Reader’s letters - Thursday July 02, 2015

The Union Flag, pictured behind the flag of the European Union in London. See letter about the EU referendum

The Union Flag, pictured behind the flag of the European Union in London. See letter about the EU referendum

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An unfair referendum?

It’s enough to make you choke on your Sunday morning cornflakes.

That bastion of BBC objective political comment, the Andrew Marr Show, devoted 70 per cent of the programme to blatant pro- EU propaganda.

Marr enthusiastically introduced his guests , Richard Branson ad Alan Johnson as committed Europhiles. Hare- brained Branson even called for the UK to join the Euro, the very thing that has put Greece in its financial death throes.

The BBC built its reputation on impartial reporting of current affairs. No more. It is now shamelessly left wing and fervently pro-EU, despite its pretence of unbiased opinion.

UKIP MEP Paul Nuttall recently pointed out that the BBC receives £3m in EU grants. It also has £141m in EU Investment Bank loans.

Call me a cynic but might this just colour their reporting strategy on Europe?

Many contributors acclaim the benefit of EU grants to their pet projects as though it is some benevolent benefactor.

All the EU is doing is reimbursing a small fraction of the £55m daily contribution the UK makes to its insatiable greed.

The BBC is now a mirror image of the EU commission.

Unelected, self-serving, bloated, and unaccountable.

The Out campaign in the upcoming referendum already has one hand tied behind its back.

Railed against will be the TV broadcasting of the BBC and Sky, the zero-tax paying Rupert Murdoch’s newspaper empire and unlimited EU funding to obtain an In result (get it wrong, we vote again).

Unsurprisingly, the proposed wording of the question is estimated to be worth six per cent of votes cast to the In campaign .

Even the Evening Post resident article contributor B Freeman, he who writes in tongues, is a raging Europhile republican, happy to see the UK lose all tradition and independence – just saying, that’s all.

And the Lord said unto Paul – ‘ Why do you kick against the pricks?’

Pete Hanslip, Lostock Hall

Tax affairs of the Monarch

In response to Scorton Pensioner’s defence of the Monarch’s tax affairs (LEP June 29), the following information could have been added.

The 85 per cent tax figure quoted relates to the Sovereign Grant introduced in 2012.

A lump sum of 15 per cent is paid back to the Queen from the profits of the Crown Estate.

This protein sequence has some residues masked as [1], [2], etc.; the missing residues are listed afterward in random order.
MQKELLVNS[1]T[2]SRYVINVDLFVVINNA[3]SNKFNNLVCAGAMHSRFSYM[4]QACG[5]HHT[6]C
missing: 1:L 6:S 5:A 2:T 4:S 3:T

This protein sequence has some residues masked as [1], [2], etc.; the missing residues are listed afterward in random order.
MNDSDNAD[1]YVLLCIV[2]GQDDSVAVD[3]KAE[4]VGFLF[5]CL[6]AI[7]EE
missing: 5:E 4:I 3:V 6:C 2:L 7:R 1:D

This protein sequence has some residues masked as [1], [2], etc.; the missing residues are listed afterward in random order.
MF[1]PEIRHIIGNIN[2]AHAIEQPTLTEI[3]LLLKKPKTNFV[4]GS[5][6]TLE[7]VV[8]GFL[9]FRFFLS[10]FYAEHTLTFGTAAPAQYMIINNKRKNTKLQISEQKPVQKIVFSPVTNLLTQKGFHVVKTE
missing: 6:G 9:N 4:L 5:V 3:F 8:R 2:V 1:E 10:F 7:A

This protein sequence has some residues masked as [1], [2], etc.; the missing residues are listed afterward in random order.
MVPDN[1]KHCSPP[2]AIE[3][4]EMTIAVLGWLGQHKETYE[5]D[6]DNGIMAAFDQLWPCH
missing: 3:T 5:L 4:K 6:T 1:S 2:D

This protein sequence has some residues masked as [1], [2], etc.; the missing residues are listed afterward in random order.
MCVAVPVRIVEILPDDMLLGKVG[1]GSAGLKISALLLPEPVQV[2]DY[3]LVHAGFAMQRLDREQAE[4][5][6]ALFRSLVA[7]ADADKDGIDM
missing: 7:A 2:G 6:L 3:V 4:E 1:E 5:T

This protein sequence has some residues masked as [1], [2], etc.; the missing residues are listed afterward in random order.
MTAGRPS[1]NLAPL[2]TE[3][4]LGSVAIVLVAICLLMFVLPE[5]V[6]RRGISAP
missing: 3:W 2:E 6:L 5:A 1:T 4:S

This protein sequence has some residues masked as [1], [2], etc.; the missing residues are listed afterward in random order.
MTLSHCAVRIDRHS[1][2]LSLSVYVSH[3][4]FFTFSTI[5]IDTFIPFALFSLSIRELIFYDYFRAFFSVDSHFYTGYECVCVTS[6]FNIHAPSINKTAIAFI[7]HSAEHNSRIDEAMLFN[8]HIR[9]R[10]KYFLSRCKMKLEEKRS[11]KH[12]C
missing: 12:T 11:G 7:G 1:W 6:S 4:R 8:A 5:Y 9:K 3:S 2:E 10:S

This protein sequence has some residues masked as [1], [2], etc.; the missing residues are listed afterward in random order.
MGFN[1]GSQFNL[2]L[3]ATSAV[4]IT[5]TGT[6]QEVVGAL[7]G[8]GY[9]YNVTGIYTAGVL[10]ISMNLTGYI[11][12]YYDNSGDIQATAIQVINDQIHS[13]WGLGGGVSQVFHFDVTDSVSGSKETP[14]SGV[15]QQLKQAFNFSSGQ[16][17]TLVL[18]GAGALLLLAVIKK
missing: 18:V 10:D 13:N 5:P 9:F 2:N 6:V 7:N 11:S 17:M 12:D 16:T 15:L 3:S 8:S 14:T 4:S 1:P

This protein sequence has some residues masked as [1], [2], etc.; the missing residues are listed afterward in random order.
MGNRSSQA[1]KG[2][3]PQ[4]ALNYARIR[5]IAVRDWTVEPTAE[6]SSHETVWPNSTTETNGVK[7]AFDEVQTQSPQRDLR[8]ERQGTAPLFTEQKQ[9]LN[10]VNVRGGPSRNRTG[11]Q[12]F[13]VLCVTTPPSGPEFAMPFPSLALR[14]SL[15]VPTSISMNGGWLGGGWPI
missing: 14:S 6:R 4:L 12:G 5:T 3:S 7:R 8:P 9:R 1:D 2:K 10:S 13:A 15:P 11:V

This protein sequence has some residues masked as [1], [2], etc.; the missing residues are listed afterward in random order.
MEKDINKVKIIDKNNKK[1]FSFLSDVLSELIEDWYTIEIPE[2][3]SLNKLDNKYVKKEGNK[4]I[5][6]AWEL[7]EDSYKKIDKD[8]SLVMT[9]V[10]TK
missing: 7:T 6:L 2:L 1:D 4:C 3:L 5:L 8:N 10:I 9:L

This large portfolio of land and property is estimated as being worth in the region £8bn.

The profit paid to her can never be less than that paid the previous year, even if, in the unlikely event, profits are down.

The Crown Estate dates from a Royal Act of 1399.

Net profits of £12.5m was received by the Queen in 2013 from the Privy Purse.

She graciously and voluntarily paid income tax on this sum.

Annual accounts don’t say how much this was.

Corporation Tax was not paid.

Taxes have only been paid since 1993 on the Queen’s private funds, estimated in 2014 as being worth £330m.

We don’t know how much as this private fund, is just that, very private.

In the event that the Monarchy was replaced by another system of national representation, I would not like the replacement to ape the lavish and extravagant lifestyle of the current tenants of Buckingham Palace.

The palace could soon make a profit, by being turned officially into a museum, which it already is.

Wax images of the present tenants would not be necessary, if they could be persuaded to remain in situ, paid the current minimum wage of course, which some people may regard as rather generous terms?

Denis Lee (Pensioner),

Ashton

The real progressives

In his letter Proud Progressive Preston (LEP June 30), Tony Slater praises the industrial achievements of past Prestonians.

He then descends to using the childish stereotype “the sandal brigade and tree-huggers” to take a swipe at opponents of shale gas.

In doing so, he has, like many others who rely on stereotypes, failed to recognise the intellectual ability, passion and vision of those who oppose shale gas exploration.

These are people who see clearly that, in our fast-changing world, shale is not the future but the last gasp of our obsession with carbon.

They know that the real

future lies in inspiring and

supporting our brilliant scientists and engineers to develop novel energy conservation techniques, together with innovative sources of renewable energy.

This is the real opportunity we cannot let slip.

Dr Stephen Garsed via email

Mining of coal in Lancashire

The industrialised world is grateful that the mining of coal, involving the digging of huge holes and miles of underground tunnels, was able to develop in the national interest in Lancashire during earlier centuries (LEP June 30).

The millions of railway and mill workers and their families since have been particularly thankful.

George Noon via email

Learn from female players

I am informed by a relative that the England women’s football team has beaten the performance of the men’s by getting to the World Cup semi-finals in Canada. And yet had I not known of a football obsessive, I wouldn’t even know there was a women’s football team, let alone they were contesting a World Cup.

Meanwhile, obscene sums of money continue to change hands as male players transfer, and the Fifa scandal rumbles on. I am impressed to see how the women celebrate when they score – a hug, a handshake, or both – but they don’t start to “kiss” their colleague! Honestly, do the women have to constantly show the men how to do everything properly? Good luck to the team.

Darryl Ashton, Blackpool